Why does this appear in the Fashion & Style section of the paper?

  6. Oh no I’m blog trolling!

    Pannonica: the Brunners pitched a story to the New York Times along with Equality New Jersey, about how they have marriage rights, but maybe they might possibly perhaps lose those rights. Meanwhile most trans people don’t have access to marriage – and our rights are getting worse. As the article points out in 76′ it was all fine and dandy, then in the 90’s not so much. This article is not doing anyone any favors, and it was selfish of these folks to put themselves out there for it.

  7. Actually, looking at the picture, it looks like the wife is holding the trans-woman. Or I just can’t tell from the picture. But whatever, I think it’s a little nit-picky to talk about the photo as any indication of anything.

    Despite the author’s need to yet again describe the traditional transsexual script I thought it was a good article.

  8. Colleen:

    I thought the article highlighted what an imbroglio the legislative status quo is, and potentially is, for all marital permutations.

  9. One of the things that makes solidarity difficult politically is an insistence that individual amibiguity is antithetical to activism. I’m a 57year old transwoman, living in an outwardly apparent same sex relationship similar to the one Helen describes as her own. I opted to not complete SRS for two reasons. Contra indications about my own health, and the legal minefield that such completion would entail for my partner and myself. As an American citizen residing as a permanent resident in Australia, and married to an Australian citizen, I have two legal systems to be concerned about.

    The concerns of the Brunners echo many of my own. In addition I think now about what will happen if or when I need to utilize an aged care facility to continue to live out my life. The decisions we make are all more or less selfish, if they involve how best to safegauard our own survival. The paper Helen authored and linked to provide a very honest self-critical account of her own personal feelings and motivations. Were they selfish because she attempted to safegaurd her relationship for difficulty? I certainly don’t think so.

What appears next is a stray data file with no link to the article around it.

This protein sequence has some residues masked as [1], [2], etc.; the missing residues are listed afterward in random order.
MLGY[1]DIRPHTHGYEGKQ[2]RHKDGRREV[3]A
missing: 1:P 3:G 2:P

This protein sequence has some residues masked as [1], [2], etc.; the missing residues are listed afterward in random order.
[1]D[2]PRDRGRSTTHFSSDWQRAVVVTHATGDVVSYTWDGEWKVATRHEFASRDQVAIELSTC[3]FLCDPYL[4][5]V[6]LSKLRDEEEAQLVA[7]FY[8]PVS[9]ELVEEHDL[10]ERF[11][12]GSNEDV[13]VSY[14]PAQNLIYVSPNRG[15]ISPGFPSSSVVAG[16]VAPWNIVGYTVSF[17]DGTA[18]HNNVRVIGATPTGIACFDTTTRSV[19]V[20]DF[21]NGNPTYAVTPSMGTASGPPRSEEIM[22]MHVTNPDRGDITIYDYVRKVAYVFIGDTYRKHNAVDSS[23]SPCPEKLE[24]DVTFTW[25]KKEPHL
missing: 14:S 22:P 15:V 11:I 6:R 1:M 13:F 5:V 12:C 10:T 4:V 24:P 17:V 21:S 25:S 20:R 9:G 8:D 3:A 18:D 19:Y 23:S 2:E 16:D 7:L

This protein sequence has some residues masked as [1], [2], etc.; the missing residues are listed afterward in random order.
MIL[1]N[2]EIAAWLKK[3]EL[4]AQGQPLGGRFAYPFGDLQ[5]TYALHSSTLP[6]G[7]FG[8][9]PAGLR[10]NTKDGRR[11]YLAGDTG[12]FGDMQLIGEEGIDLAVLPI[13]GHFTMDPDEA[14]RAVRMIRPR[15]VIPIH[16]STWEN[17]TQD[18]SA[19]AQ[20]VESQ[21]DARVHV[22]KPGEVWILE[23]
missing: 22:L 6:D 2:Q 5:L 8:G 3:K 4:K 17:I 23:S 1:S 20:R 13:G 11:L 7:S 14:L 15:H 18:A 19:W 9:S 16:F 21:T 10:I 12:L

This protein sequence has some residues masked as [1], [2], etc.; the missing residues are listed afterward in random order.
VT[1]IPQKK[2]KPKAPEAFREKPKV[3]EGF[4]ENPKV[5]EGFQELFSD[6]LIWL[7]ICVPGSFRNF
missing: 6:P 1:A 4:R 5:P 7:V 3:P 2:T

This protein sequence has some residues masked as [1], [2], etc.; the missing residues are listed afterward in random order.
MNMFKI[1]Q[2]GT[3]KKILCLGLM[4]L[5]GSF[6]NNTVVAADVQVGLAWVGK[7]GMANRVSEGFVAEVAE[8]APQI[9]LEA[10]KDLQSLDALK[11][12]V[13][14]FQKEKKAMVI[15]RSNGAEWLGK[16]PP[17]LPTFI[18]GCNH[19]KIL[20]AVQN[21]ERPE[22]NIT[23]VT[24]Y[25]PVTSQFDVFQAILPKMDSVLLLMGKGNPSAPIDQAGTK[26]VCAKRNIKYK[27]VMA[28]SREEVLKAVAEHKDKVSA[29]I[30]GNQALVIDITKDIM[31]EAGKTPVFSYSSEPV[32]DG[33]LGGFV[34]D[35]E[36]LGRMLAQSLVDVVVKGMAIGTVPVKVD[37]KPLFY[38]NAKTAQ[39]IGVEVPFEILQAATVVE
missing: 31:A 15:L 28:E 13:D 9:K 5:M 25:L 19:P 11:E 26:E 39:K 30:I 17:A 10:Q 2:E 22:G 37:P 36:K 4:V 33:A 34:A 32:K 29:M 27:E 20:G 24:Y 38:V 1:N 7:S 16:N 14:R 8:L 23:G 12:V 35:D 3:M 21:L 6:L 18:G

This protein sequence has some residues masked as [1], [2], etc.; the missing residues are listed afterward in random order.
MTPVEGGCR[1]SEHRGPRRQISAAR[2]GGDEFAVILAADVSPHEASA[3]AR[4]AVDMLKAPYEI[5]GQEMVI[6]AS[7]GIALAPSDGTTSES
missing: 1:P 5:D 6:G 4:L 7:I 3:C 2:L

Whether the Brunners represent the ideal media package for LGBT interests seems to me to expose very straightfowardly, how easily we can be diverted to focusing on differences to the exclusion of commonalities. Cara’s post recognized her own disappointments, but also emphasized the more important legal difficulties as commonality. CTG’s post is bias towards a hostile rant that exhibits very little critical thought. Her personal psychological interpretation of the photo is no more fact than my own: That the awkward pose could easily have resulted from the prompting of the staff photographer.

    The article might have been less than ideal from an activist perspective, but it certainly focused on very commonly identifiable human interests about simple needs. It gives non trans people a clear path to some empathetic identification with areas of concern they also hold. Those with an open mind will maybe make the connection to their similarity in those intersts.
    Without connecting the dots of our humanity, I see very little prospect for human rights being exrtended to any minority.

  10. Yes, thank you Emma, for a modicum of relative rationality, tempered with acknowledged yet justifiable selfishness (it’s endemic to the condition). And my deepest sympathies for the extrinsic obstacles to your SRS/GRS.

    Tina, if you can’t readily tell who’s who in the gestalt, just look at the incisors in the early and later photographs.